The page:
#CBR6 Review #106: The Buddha of Suburbia by Hanif Kureishi

This is it! THIS IS IT!!! I’m writing my last chapter, you guys!!!! The end is in sight!!!!!!!!

smeagol-is-free-o

Ahem. The Buddha of Suburbia is one of the main texts in this chapter, so I re-read it (new for CBR, though) in order to help focus my argument and cement the novel’s place in this chapter of the dissertation (I won’t articulate my argument here, but basically, the novel of manners isn’t dead. Because though we don’t live in Regency England, we still practice manners). It’s one of the most intriguing and original contemporary British novels that I’ve read.

Karim Amir is a young man growing up in late 1970s London with his white English mother and British-Indian father, who has taken up yoga and meditation to “teach” to bored suburbanites. Karim himself is struggling to articulate his identity. Is he Indian, despite having been to India only once in his life and being born to a white mother? Is he English, despite the color of his skin? The novel points to the way in which we articulate nationality and identity (both corporate and personal), and it interrogates the Anglocentric nature of contemporary fiction. It’s also hilariously funny, even though it’s poorly labeled (in my opinion) as a comedy of manners.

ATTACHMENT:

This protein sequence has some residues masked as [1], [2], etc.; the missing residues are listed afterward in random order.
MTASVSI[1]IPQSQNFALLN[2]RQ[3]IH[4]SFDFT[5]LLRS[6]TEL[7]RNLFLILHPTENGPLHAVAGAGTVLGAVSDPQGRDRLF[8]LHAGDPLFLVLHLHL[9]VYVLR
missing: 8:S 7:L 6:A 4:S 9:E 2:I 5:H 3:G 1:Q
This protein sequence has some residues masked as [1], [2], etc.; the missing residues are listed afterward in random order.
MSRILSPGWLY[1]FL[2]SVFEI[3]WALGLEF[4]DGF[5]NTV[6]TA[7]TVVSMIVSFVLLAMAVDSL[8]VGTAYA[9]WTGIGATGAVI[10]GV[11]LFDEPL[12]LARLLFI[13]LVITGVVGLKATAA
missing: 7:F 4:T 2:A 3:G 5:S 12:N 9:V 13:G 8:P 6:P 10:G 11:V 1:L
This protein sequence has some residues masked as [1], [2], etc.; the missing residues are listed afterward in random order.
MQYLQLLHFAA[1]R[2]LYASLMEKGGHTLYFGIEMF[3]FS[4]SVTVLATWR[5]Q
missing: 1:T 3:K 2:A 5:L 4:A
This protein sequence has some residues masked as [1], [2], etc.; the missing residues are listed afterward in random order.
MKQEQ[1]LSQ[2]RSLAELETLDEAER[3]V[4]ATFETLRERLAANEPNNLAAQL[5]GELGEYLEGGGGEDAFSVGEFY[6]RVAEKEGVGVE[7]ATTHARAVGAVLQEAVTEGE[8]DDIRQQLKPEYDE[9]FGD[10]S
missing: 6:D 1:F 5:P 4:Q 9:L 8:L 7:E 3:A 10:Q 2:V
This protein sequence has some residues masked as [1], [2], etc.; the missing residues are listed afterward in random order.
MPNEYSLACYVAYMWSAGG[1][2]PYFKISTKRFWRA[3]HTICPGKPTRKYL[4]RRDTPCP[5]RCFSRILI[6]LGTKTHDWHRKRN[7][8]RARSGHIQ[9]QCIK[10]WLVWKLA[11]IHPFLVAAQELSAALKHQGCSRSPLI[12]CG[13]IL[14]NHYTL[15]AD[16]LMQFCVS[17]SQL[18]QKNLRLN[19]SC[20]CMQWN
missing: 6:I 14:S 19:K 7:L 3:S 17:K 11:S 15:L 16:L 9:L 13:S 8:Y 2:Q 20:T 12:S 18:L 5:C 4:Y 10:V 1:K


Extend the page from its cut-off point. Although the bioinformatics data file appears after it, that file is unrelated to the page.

Since I am specializing in contemporary British and American fiction (well, 20th century as a whole, but after 1980 is the period I *love* the most), this is exactly my kind of novel. If you’re into literary fiction, you’d probably find it interesting. It certainly asks interesting questions about how we view fiction (and is much more approachable than, say, Rushdie’s The Satanic Verses–though I love that novel, too).

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